The owners of Strawberry Fields disagree with anyone who says the heavily-regulated marijuana industry plays a part in the black market for pot.
In the words of co-owner Richard Kwesell, “There is zero ability for someone to act nefarious” in their stores or in their grow houses.
Running a business reliant on products that are illegal under federal law requires rigid accountability on all fronts, he said, particularly in Colorado.
The entire business is tracked, down to the weight of a single bud.
During a recent visit to Strawberry Fields’ 30,000-square-foot grow space in Colorado Springs, which supplies only the company’s medical marijuana store on West Colorado Avenue, the meticulous process was on display.
Nickey Munro carefully weighed the supply of “The Flav” cured marijuana buds into 1-pound allotments for transport, the greatest amount permitted. As she emptied the marijuana into a container, she watched the last bud tip the scale to just over 1 pound.
It was just one bud. Couldn’t she leave it?
“Nope. This little guy will get his own bag with his own tag,” she said, removing a small flower head.
The bud was weighed separately, bagged, marked with a tracking tag and placed in a container sealed with zip ties. When it reached the medical marijuana shop, it – and everything else in the shipment – would be weighed again to ensure everything that left the grow house arrived at the store.
All aspects of the process, from grow house to store, are done under a camera’s eye and use a tracking system so state officials can monitor the industry and ensure business is compliant with the number of registered patients.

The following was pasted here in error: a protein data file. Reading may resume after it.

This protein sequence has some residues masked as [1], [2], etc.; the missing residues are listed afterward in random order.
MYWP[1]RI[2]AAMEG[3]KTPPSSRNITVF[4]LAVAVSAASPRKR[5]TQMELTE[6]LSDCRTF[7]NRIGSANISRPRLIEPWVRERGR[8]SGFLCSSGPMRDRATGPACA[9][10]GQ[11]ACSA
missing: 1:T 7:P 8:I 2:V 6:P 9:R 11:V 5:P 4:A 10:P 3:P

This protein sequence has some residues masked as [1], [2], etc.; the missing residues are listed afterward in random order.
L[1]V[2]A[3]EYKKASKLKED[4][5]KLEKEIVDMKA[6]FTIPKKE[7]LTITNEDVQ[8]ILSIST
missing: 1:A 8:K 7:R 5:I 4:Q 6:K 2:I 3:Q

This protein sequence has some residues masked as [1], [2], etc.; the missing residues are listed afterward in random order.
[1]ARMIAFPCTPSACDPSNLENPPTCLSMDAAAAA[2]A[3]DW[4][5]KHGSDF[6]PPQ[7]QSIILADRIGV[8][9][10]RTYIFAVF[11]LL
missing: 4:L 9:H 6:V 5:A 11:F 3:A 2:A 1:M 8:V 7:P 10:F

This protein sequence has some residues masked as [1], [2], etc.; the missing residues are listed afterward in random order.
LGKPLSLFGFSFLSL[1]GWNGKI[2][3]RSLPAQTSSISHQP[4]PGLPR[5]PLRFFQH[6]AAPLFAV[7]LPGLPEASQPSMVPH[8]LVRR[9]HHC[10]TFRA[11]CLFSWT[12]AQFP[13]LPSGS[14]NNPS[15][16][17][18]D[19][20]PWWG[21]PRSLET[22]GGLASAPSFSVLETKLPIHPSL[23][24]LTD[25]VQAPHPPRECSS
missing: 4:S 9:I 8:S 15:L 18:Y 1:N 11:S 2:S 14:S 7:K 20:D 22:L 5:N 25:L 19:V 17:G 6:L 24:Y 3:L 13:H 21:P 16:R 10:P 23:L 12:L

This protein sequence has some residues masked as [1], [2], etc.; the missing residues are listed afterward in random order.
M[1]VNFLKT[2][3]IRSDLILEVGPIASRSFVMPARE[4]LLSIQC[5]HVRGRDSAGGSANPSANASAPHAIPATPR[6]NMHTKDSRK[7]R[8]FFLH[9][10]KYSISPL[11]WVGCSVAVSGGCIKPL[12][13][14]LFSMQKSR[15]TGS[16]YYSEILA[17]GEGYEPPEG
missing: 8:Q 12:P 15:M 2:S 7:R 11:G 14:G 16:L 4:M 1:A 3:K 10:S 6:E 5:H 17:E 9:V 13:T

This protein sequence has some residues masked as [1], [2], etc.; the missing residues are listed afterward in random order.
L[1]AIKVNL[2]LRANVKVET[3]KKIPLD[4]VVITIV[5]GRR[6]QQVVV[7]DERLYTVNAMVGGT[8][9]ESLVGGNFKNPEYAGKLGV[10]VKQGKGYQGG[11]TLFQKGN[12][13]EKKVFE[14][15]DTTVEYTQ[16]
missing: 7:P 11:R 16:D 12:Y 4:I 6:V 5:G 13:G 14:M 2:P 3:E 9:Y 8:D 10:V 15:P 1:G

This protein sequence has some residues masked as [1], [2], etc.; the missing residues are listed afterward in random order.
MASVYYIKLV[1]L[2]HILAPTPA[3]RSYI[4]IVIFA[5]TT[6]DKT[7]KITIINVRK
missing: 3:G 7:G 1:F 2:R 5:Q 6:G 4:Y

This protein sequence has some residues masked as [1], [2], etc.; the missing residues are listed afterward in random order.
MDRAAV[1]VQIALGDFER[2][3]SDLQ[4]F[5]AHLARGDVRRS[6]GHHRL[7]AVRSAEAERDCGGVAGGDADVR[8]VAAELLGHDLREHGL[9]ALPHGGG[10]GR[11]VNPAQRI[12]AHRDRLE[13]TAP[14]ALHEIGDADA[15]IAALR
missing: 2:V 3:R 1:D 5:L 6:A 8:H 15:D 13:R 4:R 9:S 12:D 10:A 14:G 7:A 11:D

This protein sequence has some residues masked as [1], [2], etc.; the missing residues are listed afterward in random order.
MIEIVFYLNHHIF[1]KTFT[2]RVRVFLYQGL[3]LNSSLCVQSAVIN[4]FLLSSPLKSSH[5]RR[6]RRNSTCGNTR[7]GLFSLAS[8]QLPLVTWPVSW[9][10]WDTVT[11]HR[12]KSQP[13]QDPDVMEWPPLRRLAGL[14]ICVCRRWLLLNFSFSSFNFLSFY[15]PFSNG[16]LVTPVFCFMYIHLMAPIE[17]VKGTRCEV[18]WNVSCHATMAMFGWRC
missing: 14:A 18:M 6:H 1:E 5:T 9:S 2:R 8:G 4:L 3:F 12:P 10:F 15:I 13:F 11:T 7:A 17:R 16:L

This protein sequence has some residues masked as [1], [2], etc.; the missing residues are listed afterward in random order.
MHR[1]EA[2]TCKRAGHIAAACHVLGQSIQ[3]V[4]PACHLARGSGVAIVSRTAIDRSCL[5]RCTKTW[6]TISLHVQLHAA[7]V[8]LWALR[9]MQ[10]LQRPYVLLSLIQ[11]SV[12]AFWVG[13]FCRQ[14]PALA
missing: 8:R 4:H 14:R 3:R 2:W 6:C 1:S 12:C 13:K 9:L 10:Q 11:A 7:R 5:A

“Everything gets recorded multiple times,” said Ashley Dickson, one of the facility’s managers.
Each plant is followed through its life cycle, said brothers and Cheyenne Mountain High School graduates Richard and Michael Kwesell.
When a potted plant reaches 8 inches in height – viable growth – it’s given a radio frequency identity tag that stays with it throughout its life.
Plants that die are logged as well.
Drivers who transport marijuana also are tracked by the state. There is a record of the driver, vehicle used, route taken, and when a driver leaves the grow house and arrives at the store. Upon arrival at the shop, all product is weighed and scanned into the store’s inventory, so “it’s impossible to cheat the system” or have it filtered to the black market, Michael Kwesell said.
“Everything is tracked, from seed to sale, very closely,” Richard Kwesell said.
When the Kwesell brothers started the business in 2009, they were inexperienced. They began with six plants in a closet, they said.
They had friends who used the drug to relieve ailments and increasingly believed “whole-heartedly in all the benefits that medical marijuana has to offer” their website says.
Building their business under such scrutiny and with so many regulations and restrictions has been difficult, they said.
Like the law enforcement agencies that recently wrote the state Legislature asking for a reprieve from new marijuana regulations, the Kwesell brothers have been sprinting to keep up with the near constant changes.
Beyond federal and state laws, there are city zoning restrictions, ordinances and moratoriums, and fire codes. And they must comply with all of them, even when they conflict.
“We’ve been part of flying the plane as it got built,” Richard Kwesell said.
News Moderator: Katelyn Baker
Full Article: Owners Say Colorado Springs Medical Cannabis Business Always Under Watchful Eyes Of State
Author: Kaitlin Durbin
Contact: (719) 632-5511
Photo Credit: Christian Murdock
Website: The Gazette